Trucks Carried $57.6 Billion of NAFTA Trade in Nov

Chart shows the percent change in value of U.S.-NAFTA freight flows by mode, November 2013 compared to November 2012. Credit: U.S. DOT

WASHINGTON, DC — Three of the five transportation modes – truck, rail and pipeline – carried more U.S.-NAFTA trade in November 2013 than they did a year earlier, according to the U.S. Transportation Department.

Trucks carried 59.9 percent of the $96.1 billion of U.S.-NAFTA trade in November 2013, accounting for $30.2 billion of exports and $27.4 billion of imports. It was followed by rail at 15.8 percent, vessels at 9 percent, pipeline at 6.6 percent and air at 4percent. The surface transportation modes of truck, rail and pipeline carried 82.3 percent of the total NAFTA freight flows.

Focusing in on trade between Canada and the U.S. alone, in November, trucks carried 54.9 percent of the $52.8 billion of freight, followed by rail at 17 percent, pipelines at 11.5 percent, vessel at 5.5 percent and air at 4.7 percent. The surface transportation modes of truck, rail and pipeline carried 83.4 percent of the total U.S.-Canada freight flows.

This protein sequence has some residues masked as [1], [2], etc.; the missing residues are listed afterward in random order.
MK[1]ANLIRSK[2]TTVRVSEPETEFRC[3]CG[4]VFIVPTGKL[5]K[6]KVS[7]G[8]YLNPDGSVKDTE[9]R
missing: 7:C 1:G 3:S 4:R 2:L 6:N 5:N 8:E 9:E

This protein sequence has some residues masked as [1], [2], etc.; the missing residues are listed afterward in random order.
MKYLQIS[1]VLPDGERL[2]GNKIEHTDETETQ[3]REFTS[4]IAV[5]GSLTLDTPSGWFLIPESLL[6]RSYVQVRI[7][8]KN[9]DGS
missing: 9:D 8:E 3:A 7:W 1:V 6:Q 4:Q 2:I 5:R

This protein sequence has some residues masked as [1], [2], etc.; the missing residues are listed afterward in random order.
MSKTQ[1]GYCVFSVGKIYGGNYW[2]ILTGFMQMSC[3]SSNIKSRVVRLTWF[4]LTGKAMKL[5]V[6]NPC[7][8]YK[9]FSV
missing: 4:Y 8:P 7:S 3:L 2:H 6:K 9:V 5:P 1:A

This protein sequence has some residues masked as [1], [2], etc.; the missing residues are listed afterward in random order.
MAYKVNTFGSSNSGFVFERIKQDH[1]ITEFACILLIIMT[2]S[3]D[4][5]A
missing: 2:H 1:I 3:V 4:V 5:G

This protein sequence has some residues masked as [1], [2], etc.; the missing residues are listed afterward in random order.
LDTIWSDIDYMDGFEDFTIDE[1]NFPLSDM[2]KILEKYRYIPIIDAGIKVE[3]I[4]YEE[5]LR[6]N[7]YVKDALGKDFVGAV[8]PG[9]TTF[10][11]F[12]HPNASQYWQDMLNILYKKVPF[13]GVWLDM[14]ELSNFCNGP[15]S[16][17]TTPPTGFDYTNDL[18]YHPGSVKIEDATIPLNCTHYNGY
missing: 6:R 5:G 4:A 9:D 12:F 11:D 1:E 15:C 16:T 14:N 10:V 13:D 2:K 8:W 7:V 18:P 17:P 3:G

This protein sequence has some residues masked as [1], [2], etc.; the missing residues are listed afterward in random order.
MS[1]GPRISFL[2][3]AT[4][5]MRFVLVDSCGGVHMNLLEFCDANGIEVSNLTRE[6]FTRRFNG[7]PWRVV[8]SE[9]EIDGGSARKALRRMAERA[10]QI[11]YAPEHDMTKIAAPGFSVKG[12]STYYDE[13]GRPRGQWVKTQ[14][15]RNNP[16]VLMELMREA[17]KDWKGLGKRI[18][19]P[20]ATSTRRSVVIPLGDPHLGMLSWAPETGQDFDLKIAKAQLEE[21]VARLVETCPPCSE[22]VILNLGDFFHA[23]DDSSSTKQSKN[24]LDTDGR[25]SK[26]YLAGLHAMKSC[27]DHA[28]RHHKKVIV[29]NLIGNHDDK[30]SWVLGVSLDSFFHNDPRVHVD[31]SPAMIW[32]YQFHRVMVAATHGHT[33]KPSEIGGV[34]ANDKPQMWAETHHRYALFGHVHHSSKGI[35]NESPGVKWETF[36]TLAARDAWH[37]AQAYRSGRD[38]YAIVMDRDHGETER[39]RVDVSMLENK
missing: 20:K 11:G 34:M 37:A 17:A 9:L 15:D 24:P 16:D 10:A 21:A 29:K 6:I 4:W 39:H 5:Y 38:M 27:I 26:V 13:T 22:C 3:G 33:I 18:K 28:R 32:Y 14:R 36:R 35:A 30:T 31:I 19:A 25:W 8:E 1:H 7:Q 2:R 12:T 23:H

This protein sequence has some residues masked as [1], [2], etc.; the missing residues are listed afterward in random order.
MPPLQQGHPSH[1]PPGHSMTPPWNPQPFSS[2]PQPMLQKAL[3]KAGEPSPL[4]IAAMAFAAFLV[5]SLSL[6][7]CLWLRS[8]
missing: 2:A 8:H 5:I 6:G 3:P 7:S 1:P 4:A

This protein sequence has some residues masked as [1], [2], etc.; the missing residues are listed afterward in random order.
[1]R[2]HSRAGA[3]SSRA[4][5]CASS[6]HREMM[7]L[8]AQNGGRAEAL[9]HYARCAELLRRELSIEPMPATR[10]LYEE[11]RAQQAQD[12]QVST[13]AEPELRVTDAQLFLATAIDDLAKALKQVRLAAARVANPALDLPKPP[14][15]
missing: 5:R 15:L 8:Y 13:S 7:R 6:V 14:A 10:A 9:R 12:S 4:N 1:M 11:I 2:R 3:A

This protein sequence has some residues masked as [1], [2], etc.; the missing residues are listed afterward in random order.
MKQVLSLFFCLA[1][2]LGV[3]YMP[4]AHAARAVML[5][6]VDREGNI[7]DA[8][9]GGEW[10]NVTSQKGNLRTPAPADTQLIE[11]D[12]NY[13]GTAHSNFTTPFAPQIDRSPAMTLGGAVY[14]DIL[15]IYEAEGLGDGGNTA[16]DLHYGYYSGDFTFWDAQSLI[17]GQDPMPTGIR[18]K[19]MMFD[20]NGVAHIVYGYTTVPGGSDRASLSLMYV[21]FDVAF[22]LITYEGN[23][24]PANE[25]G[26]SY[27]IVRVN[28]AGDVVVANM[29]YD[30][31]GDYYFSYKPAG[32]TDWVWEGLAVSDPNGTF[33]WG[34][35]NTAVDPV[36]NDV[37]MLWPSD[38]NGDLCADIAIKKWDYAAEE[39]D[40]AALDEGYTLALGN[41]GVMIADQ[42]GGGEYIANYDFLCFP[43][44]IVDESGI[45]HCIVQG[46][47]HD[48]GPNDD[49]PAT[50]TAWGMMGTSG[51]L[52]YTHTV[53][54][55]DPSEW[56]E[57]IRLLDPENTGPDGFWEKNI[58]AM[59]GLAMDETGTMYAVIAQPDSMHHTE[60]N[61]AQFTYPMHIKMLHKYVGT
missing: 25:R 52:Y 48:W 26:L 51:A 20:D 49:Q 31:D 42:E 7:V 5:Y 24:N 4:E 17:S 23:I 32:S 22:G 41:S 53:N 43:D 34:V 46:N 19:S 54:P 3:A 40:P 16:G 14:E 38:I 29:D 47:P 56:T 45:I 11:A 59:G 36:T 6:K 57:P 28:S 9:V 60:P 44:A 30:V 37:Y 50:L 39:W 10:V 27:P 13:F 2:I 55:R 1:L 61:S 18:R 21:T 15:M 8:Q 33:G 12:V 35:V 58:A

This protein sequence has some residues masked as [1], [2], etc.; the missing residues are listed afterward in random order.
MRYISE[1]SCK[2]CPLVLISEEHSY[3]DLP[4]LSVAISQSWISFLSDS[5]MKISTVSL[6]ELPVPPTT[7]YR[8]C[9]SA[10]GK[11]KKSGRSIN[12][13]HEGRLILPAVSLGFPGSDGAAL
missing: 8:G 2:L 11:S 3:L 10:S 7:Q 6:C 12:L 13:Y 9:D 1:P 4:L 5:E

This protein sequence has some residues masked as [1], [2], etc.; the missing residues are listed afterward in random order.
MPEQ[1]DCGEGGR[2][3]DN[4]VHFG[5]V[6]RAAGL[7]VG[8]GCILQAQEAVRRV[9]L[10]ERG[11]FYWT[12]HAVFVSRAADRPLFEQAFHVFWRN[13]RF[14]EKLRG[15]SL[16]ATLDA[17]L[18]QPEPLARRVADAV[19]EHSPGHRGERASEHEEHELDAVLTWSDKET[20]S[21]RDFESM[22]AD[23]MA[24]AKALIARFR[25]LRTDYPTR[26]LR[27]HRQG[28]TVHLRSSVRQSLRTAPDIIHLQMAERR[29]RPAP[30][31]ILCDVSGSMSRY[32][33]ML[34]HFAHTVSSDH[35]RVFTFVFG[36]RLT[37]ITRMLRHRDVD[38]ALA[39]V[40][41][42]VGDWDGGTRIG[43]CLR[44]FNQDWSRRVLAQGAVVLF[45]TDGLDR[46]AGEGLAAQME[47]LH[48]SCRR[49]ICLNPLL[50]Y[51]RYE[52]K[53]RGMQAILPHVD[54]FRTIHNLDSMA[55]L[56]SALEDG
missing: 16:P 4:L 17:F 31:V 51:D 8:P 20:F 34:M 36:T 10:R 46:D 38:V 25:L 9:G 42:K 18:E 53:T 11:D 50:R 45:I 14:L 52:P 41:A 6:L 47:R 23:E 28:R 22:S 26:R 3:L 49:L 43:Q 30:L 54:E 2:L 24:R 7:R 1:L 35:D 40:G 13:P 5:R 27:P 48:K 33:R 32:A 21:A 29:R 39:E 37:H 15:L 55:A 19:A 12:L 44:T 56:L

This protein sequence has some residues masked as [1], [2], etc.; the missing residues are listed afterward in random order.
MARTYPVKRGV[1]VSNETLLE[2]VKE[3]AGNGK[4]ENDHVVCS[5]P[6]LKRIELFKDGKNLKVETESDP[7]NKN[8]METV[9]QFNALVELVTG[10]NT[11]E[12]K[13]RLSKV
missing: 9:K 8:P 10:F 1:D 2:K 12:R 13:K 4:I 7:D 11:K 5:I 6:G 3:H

In November 2013, the top commodity group transported between the U.S. and Canada was mineral fuels, valued at $10.6 billion, of which $6 billion moved by pipeline.

The value of overall U.S. trade with its NAFTA partners, Canada and Mexico, rose 1.3 percent during the month compared to the same time a year ago.

Trucks carry three-fifths of U.S.-NAFTA trade and are the most heavily used mode for moving goods to and from both U.S. and NAFTA partners. In November 2013, truck freight rose 2.5 percent in value year-to-year, rail rose 2.2 percent, vessel declined 8.4 percent and air declined 4 percent. Pipelines showed the most year-to-year growth at 7.4 percent.

The North American Free Trade Agreement (NAFTA) started in 1994 to create free trade between Canada, the U.S. and Mexico.

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